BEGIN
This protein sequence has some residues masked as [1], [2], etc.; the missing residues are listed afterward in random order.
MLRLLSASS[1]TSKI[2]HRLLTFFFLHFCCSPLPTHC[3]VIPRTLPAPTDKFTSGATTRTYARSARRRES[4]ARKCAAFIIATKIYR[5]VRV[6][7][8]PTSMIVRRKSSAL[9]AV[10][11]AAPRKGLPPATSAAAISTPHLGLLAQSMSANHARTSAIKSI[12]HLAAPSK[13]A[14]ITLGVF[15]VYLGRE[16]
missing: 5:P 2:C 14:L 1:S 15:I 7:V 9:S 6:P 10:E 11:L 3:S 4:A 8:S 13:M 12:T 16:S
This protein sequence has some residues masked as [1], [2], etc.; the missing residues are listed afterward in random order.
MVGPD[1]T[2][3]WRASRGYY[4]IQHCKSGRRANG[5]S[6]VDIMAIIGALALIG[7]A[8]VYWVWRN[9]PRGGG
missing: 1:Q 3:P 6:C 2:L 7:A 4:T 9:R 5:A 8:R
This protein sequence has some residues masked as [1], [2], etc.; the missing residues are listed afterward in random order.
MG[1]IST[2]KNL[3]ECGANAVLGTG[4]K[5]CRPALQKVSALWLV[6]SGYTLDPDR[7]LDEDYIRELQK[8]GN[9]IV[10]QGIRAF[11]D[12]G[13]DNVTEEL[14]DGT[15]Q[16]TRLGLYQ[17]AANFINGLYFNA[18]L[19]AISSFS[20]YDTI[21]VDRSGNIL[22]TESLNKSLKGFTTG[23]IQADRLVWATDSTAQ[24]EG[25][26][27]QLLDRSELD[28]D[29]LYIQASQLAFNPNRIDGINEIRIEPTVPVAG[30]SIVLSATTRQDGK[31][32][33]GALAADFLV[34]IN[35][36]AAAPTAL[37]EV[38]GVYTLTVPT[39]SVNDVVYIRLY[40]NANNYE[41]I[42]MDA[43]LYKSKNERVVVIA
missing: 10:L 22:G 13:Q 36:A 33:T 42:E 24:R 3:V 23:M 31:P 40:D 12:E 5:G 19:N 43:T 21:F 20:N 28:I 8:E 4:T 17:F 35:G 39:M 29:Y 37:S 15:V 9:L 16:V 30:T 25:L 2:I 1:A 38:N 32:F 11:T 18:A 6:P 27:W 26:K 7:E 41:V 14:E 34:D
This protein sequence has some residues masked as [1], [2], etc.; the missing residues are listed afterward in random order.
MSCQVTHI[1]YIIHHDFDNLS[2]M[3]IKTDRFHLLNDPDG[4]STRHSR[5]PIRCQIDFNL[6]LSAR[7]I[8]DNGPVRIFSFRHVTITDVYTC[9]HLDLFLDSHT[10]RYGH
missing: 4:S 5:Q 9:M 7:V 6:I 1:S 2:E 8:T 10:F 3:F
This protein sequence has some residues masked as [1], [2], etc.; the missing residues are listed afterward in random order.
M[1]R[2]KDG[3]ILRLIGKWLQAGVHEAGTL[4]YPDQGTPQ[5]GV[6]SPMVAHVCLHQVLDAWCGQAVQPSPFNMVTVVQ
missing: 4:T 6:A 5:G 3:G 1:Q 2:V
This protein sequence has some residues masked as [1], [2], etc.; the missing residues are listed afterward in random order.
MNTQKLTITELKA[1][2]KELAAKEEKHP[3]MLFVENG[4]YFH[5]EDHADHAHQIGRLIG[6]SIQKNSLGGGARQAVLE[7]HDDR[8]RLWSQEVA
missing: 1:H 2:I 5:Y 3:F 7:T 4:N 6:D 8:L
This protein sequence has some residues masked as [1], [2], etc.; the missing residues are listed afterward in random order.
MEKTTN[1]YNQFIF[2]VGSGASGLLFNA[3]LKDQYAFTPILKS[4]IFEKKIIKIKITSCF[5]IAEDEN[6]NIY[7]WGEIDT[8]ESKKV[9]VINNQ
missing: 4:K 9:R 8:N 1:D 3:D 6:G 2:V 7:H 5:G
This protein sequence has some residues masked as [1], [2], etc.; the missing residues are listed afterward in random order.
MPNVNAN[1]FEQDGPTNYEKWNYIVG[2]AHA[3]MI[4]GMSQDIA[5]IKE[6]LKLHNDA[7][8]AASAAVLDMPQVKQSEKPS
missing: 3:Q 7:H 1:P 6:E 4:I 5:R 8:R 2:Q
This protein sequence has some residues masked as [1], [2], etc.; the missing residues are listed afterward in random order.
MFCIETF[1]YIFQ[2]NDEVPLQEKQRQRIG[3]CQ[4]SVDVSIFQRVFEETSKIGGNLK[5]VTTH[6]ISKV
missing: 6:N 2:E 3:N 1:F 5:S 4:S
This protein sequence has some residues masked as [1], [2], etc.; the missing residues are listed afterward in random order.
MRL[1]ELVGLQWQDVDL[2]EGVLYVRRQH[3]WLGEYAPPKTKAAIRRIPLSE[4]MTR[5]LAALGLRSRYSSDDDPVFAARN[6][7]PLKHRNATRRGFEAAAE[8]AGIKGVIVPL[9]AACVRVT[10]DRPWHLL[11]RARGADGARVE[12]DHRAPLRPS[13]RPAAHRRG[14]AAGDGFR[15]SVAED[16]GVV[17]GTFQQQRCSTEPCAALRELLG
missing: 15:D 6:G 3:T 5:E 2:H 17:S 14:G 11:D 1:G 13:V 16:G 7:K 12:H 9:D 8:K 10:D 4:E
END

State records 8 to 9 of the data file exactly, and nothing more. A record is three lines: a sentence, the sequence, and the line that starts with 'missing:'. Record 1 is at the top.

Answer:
This protein sequence has some residues masked as [1], [2], etc.; the missing residues are listed afterward in random order.
MPNVNAN[1]FEQDGPTNYEKWNYIVG[2]AHA[3]MI[4]GMSQDIA[5]IKE[6]LKLHNDA[7][8]AASAAVLDMPQVKQSEKPS
missing: 3:Q 7:H 1:P 6:E 4:I 5:R 8:R 2:Q
This protein sequence has some residues masked as [1], [2], etc.; the missing residues are listed afterward in random order.
MFCIETF[1]YIFQ[2]NDEVPLQEKQRQRIG[3]CQ[4]SVDVSIFQRVFEETSKIGGNLK[5]VTTH[6]ISKV
missing: 6:N 2:E 3:N 1:F 5:S 4:S